I learned another thing as a result of Elder Packer's teachings on having worthy thoughts and receiving revelation. I was almost never worthy, by the standards I imagined Elder Packer held, to receive revelation for a period of many years. Yet I discovered that God was willing to speak to me at times, anyway. So Elder Packer began my journey to a new understanding of worthiness, to the point that now I ask the question if God cares more about worthiness when He gives revelation, or if He cares more about willingness. None of us are worthy, if perfection and sinlessness are required. But perhaps all of us are worthy of revelation, simply by virtue of being God's children. I can't imagine not talking to my child simply because he did something wrong--even willfully. Instead, it makes much more sense to me that God speaks to us according to our willingness. Am I willing to listen? Am I willing to act once God has given me direction? Will I hear the answer? Will I follow?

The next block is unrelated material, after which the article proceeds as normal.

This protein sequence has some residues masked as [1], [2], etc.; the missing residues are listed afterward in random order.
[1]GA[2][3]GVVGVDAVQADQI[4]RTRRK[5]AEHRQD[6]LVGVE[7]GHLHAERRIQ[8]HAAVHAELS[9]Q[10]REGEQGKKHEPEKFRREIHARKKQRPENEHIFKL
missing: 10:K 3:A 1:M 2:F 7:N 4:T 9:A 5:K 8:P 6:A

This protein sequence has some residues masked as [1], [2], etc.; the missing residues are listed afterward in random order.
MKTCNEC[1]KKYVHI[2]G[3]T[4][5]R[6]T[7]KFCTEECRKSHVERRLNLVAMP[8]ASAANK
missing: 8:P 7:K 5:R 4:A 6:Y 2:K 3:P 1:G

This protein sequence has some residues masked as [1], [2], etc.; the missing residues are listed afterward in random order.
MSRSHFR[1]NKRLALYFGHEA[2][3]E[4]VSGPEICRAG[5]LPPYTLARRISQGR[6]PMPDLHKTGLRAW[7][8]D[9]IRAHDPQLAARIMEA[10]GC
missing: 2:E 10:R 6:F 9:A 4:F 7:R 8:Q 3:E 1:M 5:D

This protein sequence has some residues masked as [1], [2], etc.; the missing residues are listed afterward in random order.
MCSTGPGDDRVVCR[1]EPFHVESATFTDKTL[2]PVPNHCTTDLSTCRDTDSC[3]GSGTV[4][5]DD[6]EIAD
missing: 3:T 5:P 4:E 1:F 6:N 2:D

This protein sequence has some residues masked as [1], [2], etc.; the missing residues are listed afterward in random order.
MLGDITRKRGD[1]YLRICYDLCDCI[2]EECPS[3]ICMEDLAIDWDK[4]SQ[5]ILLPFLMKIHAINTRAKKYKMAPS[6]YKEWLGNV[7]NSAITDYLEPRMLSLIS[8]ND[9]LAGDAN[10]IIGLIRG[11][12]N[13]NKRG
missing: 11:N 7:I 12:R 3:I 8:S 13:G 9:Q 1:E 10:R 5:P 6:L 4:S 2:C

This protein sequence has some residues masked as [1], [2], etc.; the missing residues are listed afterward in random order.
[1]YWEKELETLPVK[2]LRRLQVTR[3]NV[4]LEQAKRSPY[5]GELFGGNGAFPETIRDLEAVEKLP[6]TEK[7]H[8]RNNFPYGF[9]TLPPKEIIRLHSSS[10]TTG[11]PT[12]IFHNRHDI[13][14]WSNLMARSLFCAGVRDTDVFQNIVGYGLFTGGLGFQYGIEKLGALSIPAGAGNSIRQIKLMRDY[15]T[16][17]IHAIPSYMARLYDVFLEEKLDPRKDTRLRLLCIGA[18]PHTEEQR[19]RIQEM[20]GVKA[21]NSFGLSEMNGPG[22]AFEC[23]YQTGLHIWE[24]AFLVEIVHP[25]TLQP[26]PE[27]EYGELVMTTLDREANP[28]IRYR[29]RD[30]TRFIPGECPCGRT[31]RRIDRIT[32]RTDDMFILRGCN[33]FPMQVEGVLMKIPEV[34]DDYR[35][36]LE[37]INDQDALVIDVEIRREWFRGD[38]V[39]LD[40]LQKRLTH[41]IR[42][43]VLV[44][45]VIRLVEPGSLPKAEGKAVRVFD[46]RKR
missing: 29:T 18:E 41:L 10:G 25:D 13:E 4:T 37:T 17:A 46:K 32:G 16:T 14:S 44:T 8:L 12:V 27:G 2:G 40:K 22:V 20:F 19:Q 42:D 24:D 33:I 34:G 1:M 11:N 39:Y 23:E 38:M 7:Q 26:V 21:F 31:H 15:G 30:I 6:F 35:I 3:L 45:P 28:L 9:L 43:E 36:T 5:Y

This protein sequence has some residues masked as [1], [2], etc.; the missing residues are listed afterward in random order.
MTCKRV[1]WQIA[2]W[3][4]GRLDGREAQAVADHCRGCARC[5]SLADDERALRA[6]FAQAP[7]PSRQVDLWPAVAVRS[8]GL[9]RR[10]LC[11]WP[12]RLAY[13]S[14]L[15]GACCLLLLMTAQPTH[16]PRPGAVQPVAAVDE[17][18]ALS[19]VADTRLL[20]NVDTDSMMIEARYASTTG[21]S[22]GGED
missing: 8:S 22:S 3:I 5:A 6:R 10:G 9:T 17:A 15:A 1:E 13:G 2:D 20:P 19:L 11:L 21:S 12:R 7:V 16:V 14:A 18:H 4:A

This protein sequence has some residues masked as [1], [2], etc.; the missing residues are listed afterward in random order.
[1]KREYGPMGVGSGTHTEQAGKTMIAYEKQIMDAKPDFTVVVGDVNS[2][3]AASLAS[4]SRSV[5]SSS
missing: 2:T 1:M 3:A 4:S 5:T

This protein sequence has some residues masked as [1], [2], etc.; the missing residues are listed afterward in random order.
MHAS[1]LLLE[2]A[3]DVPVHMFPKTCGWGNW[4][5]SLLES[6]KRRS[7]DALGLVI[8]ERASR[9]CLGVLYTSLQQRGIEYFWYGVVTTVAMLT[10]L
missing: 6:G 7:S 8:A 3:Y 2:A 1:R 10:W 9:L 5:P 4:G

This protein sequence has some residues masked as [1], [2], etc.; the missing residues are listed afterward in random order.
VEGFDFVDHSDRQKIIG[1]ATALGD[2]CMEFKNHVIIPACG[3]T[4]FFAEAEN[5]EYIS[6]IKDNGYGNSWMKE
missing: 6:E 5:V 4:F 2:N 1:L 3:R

As I've watched him over the years, I truly believe Elder Packer has answered those questions with a yes. He has shaped his life to listen and follow and act as best he can. He is willing. Does Elder Packer know how to ask the best questions? His views on evolution told me the answer was no, many years ago. Does he do OK? I think so. Do I like everything he does? That's a silly question. But Elder Packer has never claimed genius or perfection. He shared his blessing with us when I was a missionary. I was moved. He shares his poems and his woodcarvings in General Conference and church magazines. Is he a great poet? You can judge, but I haven't put them up on my walls. Is he a great woodcarver? His stuff looks nice, but I wouldn't put it in art museums. But he shares. He writes the poems. He carves. He shares his life with us. It's not every detail. It is his best self. But I find it quite brave to show your decidedly amateur self to the world and say, this is what I have to offer. It's my best, and I think it's valuable--even if I'm not a poet laureate. Especially if he's the introvert I've heard suggested.